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Seniors Reminded of Medicare Deadline

Open enrollment ends Dec. 7; statewide, 2.8 million residents are eligible for program

By Danielle M. Smith - Public News Service
The Tube City Almanac
December 05, 2022
Posted in: State & Region

Medicare’s annual open enrollment period ends Dec. 7, so if you’re one of the 2.8 million Pennsylvanians eligible for Medicare, decisions need to be made now for the coming year.

Joanne Grossi, Pennsylvania state president emeritus for AARP, said it is important for anyone on Medicare to review their coverage options, and make sure their plan still meets their health care needs, because the coverage can change from year to year.

She said picking a plan can be complicated, but help is available.

“Please know that here in Pennsylvania, there’s an organization called PA MEDI that’s funded by the federal government,” Grossi said. “It’s free counseling available to you. And these counselors will go over all the different Medicare options available, and help you make the choice that’s best for you.”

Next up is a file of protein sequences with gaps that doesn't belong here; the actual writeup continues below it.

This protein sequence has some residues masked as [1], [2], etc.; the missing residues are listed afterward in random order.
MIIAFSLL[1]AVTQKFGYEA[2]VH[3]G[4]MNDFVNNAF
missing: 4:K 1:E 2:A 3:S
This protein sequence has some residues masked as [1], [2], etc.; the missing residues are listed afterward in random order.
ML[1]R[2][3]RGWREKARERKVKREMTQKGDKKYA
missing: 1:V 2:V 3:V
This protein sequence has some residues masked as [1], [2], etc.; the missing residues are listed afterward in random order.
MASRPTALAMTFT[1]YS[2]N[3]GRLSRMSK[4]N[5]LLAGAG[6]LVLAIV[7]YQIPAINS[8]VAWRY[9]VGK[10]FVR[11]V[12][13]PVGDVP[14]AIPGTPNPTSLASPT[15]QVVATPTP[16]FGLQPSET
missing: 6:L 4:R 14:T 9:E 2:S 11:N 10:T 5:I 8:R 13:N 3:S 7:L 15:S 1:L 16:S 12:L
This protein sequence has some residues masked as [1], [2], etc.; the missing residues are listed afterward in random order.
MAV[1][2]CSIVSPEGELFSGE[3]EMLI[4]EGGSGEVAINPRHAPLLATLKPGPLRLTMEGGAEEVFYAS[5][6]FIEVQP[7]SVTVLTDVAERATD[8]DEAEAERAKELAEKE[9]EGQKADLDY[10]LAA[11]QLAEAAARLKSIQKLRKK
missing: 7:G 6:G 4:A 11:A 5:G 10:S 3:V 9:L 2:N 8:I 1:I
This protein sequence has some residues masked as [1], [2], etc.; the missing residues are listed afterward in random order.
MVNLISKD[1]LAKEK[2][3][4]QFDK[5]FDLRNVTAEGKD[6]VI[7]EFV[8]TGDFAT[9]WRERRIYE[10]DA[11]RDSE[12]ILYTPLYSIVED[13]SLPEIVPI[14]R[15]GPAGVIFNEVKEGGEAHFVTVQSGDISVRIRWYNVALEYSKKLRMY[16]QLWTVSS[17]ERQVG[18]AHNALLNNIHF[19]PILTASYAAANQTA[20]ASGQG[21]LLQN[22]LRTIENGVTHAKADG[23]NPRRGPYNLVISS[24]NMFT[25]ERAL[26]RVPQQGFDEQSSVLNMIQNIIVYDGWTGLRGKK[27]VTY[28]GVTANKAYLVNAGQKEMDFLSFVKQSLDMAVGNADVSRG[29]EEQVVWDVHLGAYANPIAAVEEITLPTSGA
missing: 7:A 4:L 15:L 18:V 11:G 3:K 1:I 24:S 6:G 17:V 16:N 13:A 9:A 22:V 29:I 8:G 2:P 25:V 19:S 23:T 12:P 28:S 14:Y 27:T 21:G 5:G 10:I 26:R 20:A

Many insurers offer Medicare Advantage plans, which typically cost more than the basic Medicare supplement plan because of their added benefits. People who enroll in Medicare choose a supplement or an Advantage plan to help cover the expenses Medicare does not cover.

Grossi added some of the Medicare Advantage plans include vision, hearing, and dental coverage, plus meals and caregiving services if needed.

Grossi said Medicare will soon be able to negotiate some prices with drug companies, as part of the Inflation Reduction Act, which aims to lower prescription costs for people on Medicare and reduce federal spending.

“What’s really important for anybody on Medicare to know is that they won’t be paying more than $35 a month for insulin if they’re taking it,” Grossi said. “Also, what happens starting in 2023, is drug companies get penalized if they increase the price of drugs faster than the rate of inflation.”

She said the $35 monthly insulin price begins in 2023 and will be in place even if a person has met not their Medicare deductible.

Every Medicare plan includes Part A for hospitalization and Part B for doctor’s visits, Grossi said. If drug coverage isn’t included, there are separate plans, known as Part D, to cover prescriptions.

Danielle M. Smith is a producer for Public News Service, where this story first appeared. An award-winning radio journalist/personality with more than a decade of experience in broadcast media, she is a former audio journalist with American Urban Radio Networks and Sheridan Broadcasting Networks who also hosts a weekly community affairs show “Good News” on WGBN (1360 AM/98.9 FM).

Originally published December 05, 2022.

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